Social Media and Politics in the United States

According to the Pew Research Center, only 5 percent of American adults had an active social media account in 2005. As of 2021, that number has skyrocketed to 72 percent. The most popular social media platforms—Facebook, Twitter, Instagram, TikTok, etc.—have transformed the world in many different ways. Politics are certainly no exception—and political campaigns that are not prepared to effectively use social media will fall behind. In this article, you will find an overview of the history of social media and U.S. politics and some of the best practices for political campaigns in 2022.

Social Media is Shaping U.S. Politics

The rise of social media in the middle of the 2000s had profound changes for communication in the United States. Within a few short years, social media would go from a relative curiosity at the periphery of campaigns to the center of the political stage. The story of social media and politics starts with former Vermont governor Howard Dean’s failed but influential 2004 presidential campaign. Dean won a first-of-its-kind digital political primary held by the progressive public policy advocacy group MoveOn. The 2004 Dean campaign also used Meetup—in some ways a proto-social media platform—to connect supporters.

By the 2008 presidential campaign, social media was a serious force in U.S. politics. As a candidate, Barack Obama hired one of the founding developers of Facebook for his digital operation. Not only did the Obama campaign have an impressive social media presence, it had a comprehensive political data operation. The New York Times reported shortly after Obama’s 2008 presidential victory that Americans consumed 14.5 million hours of content on YouTube directly from the campaign during the course of the election.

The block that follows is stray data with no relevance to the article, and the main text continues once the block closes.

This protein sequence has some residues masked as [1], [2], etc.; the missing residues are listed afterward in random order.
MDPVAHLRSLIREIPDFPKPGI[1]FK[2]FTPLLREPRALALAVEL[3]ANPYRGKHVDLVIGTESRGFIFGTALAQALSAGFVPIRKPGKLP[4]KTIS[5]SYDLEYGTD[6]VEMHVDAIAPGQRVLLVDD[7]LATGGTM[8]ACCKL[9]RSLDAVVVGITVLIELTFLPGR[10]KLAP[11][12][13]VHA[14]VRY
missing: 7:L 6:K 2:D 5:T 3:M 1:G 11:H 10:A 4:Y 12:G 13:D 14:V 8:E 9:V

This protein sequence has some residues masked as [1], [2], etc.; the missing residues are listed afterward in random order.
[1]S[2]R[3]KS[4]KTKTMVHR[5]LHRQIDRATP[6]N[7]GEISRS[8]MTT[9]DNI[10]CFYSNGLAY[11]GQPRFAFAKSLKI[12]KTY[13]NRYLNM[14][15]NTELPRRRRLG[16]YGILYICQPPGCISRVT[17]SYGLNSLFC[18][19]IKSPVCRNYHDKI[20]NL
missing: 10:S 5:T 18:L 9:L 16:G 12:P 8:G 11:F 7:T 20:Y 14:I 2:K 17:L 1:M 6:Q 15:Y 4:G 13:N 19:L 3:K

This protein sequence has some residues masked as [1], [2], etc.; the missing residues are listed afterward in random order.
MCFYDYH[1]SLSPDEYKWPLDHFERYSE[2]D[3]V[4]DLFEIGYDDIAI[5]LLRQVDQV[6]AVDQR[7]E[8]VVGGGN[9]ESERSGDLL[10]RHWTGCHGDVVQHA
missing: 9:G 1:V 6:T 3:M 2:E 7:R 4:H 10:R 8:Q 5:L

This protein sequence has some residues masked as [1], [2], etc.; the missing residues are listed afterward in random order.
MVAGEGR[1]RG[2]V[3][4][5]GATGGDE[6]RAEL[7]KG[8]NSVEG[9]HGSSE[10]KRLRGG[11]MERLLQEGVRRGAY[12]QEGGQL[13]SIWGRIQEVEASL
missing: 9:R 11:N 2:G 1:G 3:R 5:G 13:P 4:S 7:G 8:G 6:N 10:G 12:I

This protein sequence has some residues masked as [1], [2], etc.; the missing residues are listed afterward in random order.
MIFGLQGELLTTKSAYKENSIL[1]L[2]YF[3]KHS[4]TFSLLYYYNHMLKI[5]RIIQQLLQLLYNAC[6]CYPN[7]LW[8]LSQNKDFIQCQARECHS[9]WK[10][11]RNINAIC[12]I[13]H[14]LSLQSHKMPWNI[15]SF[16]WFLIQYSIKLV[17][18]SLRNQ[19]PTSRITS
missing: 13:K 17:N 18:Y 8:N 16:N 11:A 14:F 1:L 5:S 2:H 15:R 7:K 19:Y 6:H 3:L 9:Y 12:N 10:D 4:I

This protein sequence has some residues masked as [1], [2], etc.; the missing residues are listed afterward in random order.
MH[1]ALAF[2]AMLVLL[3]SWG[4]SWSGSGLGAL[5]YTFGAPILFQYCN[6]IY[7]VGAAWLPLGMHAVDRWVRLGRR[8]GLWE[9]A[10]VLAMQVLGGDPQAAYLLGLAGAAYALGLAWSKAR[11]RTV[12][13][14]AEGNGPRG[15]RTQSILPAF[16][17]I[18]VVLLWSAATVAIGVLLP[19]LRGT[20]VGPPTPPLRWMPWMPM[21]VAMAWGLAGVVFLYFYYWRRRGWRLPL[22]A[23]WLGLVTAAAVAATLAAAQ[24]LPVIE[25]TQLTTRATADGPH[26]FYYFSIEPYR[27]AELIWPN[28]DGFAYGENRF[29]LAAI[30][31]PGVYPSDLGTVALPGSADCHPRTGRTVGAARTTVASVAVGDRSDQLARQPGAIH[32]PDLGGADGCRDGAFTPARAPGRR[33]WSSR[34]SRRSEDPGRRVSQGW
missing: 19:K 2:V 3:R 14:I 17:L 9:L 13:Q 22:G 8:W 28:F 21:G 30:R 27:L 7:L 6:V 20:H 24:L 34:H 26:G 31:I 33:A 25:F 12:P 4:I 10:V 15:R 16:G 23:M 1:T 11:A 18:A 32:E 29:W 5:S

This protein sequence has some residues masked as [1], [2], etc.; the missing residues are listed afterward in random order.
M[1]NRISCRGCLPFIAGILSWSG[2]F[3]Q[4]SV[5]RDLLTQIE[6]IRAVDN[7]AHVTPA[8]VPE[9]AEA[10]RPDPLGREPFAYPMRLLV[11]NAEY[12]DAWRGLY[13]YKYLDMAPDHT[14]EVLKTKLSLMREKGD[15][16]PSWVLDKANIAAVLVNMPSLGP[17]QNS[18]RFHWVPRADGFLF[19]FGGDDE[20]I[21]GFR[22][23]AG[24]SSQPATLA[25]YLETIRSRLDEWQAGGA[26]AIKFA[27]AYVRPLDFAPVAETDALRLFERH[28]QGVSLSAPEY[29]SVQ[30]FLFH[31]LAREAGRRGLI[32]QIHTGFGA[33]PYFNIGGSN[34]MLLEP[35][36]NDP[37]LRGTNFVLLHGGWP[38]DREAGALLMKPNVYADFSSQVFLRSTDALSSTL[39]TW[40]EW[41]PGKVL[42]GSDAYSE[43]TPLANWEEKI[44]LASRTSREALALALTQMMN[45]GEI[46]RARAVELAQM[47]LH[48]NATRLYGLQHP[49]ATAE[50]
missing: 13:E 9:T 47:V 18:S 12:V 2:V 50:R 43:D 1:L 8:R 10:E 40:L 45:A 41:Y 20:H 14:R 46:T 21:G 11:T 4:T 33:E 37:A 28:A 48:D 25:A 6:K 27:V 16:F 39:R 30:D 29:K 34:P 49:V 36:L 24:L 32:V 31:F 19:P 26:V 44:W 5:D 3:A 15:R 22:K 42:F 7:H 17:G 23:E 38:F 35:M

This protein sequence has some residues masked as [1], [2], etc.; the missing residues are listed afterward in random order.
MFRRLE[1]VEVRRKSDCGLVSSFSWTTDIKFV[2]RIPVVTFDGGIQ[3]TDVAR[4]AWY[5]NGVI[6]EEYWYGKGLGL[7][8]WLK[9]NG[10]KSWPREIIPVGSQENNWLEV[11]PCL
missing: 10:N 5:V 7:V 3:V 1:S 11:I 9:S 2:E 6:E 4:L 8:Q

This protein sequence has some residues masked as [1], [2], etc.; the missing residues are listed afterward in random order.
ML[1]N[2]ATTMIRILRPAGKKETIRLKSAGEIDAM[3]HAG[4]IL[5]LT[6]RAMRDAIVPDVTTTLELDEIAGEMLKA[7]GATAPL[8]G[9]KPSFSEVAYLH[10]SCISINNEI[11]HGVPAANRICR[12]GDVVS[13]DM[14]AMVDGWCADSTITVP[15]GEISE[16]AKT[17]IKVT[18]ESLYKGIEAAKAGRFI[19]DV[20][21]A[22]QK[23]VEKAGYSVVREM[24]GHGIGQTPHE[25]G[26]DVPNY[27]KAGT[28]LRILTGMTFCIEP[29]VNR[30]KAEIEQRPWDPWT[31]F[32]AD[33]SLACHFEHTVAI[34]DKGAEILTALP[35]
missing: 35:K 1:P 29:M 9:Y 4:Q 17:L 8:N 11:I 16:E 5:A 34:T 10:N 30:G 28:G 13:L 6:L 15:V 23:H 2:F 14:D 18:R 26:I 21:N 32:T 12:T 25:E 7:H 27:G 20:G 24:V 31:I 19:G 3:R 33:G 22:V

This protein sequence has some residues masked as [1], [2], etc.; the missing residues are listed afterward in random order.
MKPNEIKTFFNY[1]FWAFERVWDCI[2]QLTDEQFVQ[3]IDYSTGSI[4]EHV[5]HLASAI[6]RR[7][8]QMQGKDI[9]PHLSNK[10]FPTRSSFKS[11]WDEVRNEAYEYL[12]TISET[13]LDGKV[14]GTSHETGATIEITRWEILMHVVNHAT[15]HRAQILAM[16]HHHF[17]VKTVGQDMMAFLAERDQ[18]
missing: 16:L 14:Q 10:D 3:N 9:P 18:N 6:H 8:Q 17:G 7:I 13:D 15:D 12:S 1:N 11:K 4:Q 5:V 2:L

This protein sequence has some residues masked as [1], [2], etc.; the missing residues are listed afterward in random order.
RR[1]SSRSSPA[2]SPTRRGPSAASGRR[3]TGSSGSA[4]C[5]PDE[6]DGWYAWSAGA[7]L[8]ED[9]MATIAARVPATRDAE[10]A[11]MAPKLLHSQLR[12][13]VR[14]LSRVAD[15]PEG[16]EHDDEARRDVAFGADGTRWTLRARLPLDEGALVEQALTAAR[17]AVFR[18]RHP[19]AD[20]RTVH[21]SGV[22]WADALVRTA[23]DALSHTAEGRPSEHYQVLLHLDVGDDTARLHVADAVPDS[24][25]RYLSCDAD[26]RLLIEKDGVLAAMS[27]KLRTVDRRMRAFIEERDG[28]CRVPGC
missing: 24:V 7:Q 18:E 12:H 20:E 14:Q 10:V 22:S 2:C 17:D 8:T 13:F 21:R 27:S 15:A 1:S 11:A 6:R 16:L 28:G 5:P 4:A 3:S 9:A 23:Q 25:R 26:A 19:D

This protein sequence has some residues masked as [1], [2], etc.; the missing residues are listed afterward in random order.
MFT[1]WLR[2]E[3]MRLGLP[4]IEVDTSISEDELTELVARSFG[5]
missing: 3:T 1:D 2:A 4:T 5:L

By 2016, social media and politics had become inseparable. Major news organizations, including CNN and CNBC, sometimes used breaking news graphics when then-candidate Donald Trump sent a new tweet. Even as President Trump became virtually synonymous with his Twitter account, his campaign also had a sophisticated social media operation. The political consulting firm Cambridge Analytica aggressively mined Facebook data. In 2020, the Trump campaign and the Biden campaign spent a combined $93 million on Facebook alone.

Best Practices for Social Media and Political Campaigns

The reality is simple: Campaigns that do not have a well-crafted social media strategy are at risk of being left behind. Social media is fundamental to modern communication. It is a cost effective way for candidates, PACs, and advocacy groups to get their message before their target audience. Every political campaign should have a social media presence. Social media is a powerful communication tool—but it is one that can be a blessing and a curse. A sloppy or poorly-thought out social media strategy could actually cause damage to a campaign. You need to utilize the best practices for political campaigns on social media. Here are four things that all political campaigns should know.